TERRESTRIAL viewpoint, exploitation of the land, first-generation migrant women, confrontation with the unknown, commodity exchange, the frontier wars, weatherboards, corrugated iron and bricks.
These are a sample of ideas the artists in the 2018 Hill End Artist in Residence Program (Hill End AIR) will investigate in their residency and reveals how rich and complex the site of Hill End is.
The Hill End AIR Program, managed by Bathurst Regional Art Gallery, has played an important role in ensuring that contemporary artists have access to this iconic Australian site.
Since its inception in 1994, over 300 artists from across Australia and the world have participated in the program.
In 2018, 19 artists will stay in Hill End coming from as far afield as the UK and France and working across an array of mediums including painting, drawing, bronze cast, text, sculpture, installation and new media.
The artists range from recent graduates of art school to emerging and mid-career artists.
For most, this will be the first time visiting Hill End as an Artist in Residence.
But it will be a return for a few, including Cindy Chen who will develop experimental drawing, video and sound works at Golden Gully, and Wendy Murray, a street artist and print maker, who will work with the Hill End Press to create a new book.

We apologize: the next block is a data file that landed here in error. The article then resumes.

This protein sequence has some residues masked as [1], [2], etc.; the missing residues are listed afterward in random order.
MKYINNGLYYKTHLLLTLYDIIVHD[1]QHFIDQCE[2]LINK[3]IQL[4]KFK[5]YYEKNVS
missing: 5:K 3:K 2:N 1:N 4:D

A first in the 2018 program will be the inaugural recipient of the French Artist in Residence (FAR) program jointly co-ordinated by BRAG and the French Consulate in Sydney.
This program offers a French artist a residency in Hill End for six weeks.
This is an exciting development for BRAG and Hill End, forging a cultural link between France and the Bathurst region.
For more information about the Hill End AIR Program visit www.hillendart.com.au.
TWO new exhibitions at Bathurst Regional Art Gallery were officially opened on Friday night.
Oberon artist Harrie Fasher’s monumental sculpture The Last Charge captures the raw emotion of the last charge of the Light Horse at the Battle of Beersheba on October 31, 1917.
This powerful and terrifying vision of cavalry in full flight evokes the roar and chaos of battle, and the indefatigable bond between horse and rider.
And Derek Kreckler: Accident & Process brings together 50 years of the artist’s oeuvre encompassing photography, video, installation and performance documentation. Both exhibitions run until April 2.